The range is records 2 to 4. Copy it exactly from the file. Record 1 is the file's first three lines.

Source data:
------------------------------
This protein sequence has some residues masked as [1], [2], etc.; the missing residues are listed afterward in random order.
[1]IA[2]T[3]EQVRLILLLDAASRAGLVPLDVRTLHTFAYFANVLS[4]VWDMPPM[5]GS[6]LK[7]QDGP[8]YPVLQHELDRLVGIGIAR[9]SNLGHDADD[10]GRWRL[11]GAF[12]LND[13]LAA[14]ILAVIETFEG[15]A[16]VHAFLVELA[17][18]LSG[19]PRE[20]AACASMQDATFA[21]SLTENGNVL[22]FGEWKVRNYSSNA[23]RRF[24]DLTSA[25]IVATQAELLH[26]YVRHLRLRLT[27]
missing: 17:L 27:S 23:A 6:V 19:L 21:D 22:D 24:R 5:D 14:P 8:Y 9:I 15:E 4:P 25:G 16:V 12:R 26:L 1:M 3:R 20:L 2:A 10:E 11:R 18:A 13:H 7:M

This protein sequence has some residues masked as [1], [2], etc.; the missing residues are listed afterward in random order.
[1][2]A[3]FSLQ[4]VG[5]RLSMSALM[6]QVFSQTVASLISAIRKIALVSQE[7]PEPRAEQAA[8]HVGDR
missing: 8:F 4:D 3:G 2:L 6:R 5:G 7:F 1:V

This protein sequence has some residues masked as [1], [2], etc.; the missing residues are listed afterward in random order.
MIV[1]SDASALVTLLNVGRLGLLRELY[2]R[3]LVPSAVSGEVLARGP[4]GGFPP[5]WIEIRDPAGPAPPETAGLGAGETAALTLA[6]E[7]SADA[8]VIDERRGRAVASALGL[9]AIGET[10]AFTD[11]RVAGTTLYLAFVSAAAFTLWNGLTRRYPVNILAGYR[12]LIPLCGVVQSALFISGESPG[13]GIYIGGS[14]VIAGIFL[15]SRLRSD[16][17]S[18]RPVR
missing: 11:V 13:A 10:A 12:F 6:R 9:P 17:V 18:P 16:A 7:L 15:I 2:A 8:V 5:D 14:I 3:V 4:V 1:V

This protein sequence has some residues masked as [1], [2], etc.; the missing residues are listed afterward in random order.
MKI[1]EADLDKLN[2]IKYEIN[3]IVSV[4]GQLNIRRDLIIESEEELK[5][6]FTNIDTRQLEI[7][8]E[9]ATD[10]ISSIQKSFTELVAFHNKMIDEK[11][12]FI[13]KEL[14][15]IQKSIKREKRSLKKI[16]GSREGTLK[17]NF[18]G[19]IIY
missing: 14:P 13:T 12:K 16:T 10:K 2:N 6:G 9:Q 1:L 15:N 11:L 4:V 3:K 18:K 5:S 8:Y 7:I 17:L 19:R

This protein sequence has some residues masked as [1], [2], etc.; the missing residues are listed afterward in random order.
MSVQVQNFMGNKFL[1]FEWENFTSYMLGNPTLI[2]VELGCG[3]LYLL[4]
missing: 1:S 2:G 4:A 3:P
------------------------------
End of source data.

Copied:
This protein sequence has some residues masked as [1], [2], etc.; the missing residues are listed afterward in random order.
[1][2]A[3]FSLQ[4]VG[5]RLSMSALM[6]QVFSQTVASLISAIRKIALVSQE[7]PEPRAEQAA[8]HVGDR
missing: 8:F 4:D 3:G 2:L 6:R 5:G 7:F 1:V

This protein sequence has some residues masked as [1], [2], etc.; the missing residues are listed afterward in random order.
MIV[1]SDASALVTLLNVGRLGLLRELY[2]R[3]LVPSAVSGEVLARGP[4]GGFPP[5]WIEIRDPAGPAPPETAGLGAGETAALTLA[6]E[7]SADA[8]VIDERRGRAVASALGL[9]AIGET[10]AFTD[11]RVAGTTLYLAFVSAAAFTLWNGLTRRYPVNILAGYR[12]LIPLCGVVQSALFISGESPG[13]GIYIGGS[14]VIAGIFL[15]SRLRSD[16][17]S[18]RPVR
missing: 11:V 13:A 10:A 12:F 6:R 9:P 17:V 18:P 16:A 7:L 15:I 2:A 8:V 5:D 14:I 3:V 4:V 1:V

This protein sequence has some residues masked as [1], [2], etc.; the missing residues are listed afterward in random order.
MKI[1]EADLDKLN[2]IKYEIN[3]IVSV[4]GQLNIRRDLIIESEEELK[5][6]FTNIDTRQLEI[7][8]E[9]ATD[10]ISSIQKSFTELVAFHNKMIDEK[11][12]FI[13]KEL[14][15]IQKSIKREKRSLKKI[16]GSREGTLK[17]NF[18]G[19]IIY
missing: 14:P 13:T 12:K 16:T 10:K 2:N 6:G 9:Q 1:L 15:N 11:L 4:V 3:K 18:K 5:S 8:Y 7:I 17:L 19:R